The Stepford Wives
Directed by Frank Oz
The Stepford Wives is comedy with social commentary that lampoons male chauvinism, consumerism, and vanity. In a stretch it might be considered dark but it’s actually a snappy comedy -- lots of great one-liners – but with an underlying feeling that something really creepy is going on.
The basic premise is that in the town of Stepford, a sci-fi experiment in human engineering is taking place. All of the women in town are robotic, idealized housewives who want nothing more than to please their lazy husbands – June Cleaver meets R2D2. The production design of this ideal town is none too subtle – every house a dream house --- gardens perfectly manicured -- you can be forgiven for thinking that you are being set up for some real horror but they stick with clever dialog and the slightly dark undertone. The sci-fi itself (a small part of the film) is shown in a 1950s-style fashion that told me that they didn’t want us to take it too seriously – if you’re looking for Vin Diesel, you got the wrong theater.
I can’t say enough to praise the fine cast – some of those great one-liners might have fallen flat but for these fine actors. Nicole Kidman plays Joanna, a TV network chief who got fired after a reality show went tragically bad -- that incident itself is good for a few laughs. The smart thing that they did with the character is to resist the temptation to make her a hardcore workaholic driven to succeed to the point that the viewer might think she would be better off just cooling it a housewife (she does have two kids.) Joanne (along with Bette Midler’s – another great comedic performance as a rebel among the femmebots) is the skeptic who realizes right away that something is terribly wrong in this little suburban utopia. Matthew Broderick got it right as her husband who loves her very much but gets a little frustrated when he can’t compete with her success. The filmmakers had a delicate balance to play with his character – do they make him into a monster if he completely goes along with the experiment or does he reject it – and if so why do they stay? Christopher Walken is creepy-great as Mike Wellington, the alpha-male in the brotherhood of Stepford men – even though he is clearly a bad guy they made him a somewhat likeable character – in a dark-humor sort of way.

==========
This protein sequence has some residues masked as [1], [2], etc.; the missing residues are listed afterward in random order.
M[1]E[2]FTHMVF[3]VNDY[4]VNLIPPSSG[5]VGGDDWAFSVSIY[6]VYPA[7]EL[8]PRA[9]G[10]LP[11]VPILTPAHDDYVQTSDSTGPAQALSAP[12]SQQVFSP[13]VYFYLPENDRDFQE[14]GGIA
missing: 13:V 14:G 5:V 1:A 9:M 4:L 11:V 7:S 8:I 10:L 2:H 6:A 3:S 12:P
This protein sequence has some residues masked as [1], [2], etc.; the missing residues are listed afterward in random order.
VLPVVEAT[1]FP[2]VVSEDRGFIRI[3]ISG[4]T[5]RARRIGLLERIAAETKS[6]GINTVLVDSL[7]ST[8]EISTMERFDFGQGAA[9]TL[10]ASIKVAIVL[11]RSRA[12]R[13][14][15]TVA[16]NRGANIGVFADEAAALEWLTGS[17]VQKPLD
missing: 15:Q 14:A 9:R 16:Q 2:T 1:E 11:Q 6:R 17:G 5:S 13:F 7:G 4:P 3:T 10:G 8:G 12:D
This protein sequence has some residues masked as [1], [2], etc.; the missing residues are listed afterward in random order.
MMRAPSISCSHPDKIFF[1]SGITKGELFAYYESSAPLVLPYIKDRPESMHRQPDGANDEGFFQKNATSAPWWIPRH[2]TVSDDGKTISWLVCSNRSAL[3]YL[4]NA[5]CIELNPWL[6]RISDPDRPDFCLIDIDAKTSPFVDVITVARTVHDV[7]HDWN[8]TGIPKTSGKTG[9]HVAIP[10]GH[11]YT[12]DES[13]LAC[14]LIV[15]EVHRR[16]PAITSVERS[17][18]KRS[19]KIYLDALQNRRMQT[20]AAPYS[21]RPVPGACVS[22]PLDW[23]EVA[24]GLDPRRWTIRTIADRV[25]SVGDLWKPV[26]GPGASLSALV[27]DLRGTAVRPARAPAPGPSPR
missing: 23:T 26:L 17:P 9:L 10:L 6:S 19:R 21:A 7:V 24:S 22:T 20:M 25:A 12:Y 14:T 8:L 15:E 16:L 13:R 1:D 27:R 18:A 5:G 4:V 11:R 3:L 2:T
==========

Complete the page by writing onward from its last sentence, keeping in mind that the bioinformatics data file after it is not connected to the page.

My favorite character – my highest praise – goes to Glenn Close for her Claire Wellington, Mike’s wife and partner in crime. They made such a great couple as masterminds of this wacky-evil experiment. Glenn Close gave us a Claire with a zeal for robotic female perfection that was driven by a twisted sense of wide-eyed idealism – I found that very, very funny in the same way that Walken’s character amused me. Stepford was a very ambitious movie project – mixing genres like comedy and sci-fi while not aiming at the youth audience in some obvious way. I have a few minor quips. The costumes and production design were a bit too obvious – particularly the clothes for the femmebots were a little over-the-top. They put in a gay character (well played by Roger Bart) – and while the character made me laugh I didn’t see the point. This gay man was accepted by the chauvinistic men of Stepford. Were they trying to make the point that while the men wanted to turn their women into robots, at least they weren’t homophobic?
The filmmakers were, at times, just a little heavy-handed in exposing their point-of-view – but overall the film has a light feel – they never got intensely didactic. This is a fine comedy that should make you think as well as laugh – give it a chance.
Images are copyright Paramount Pictures.
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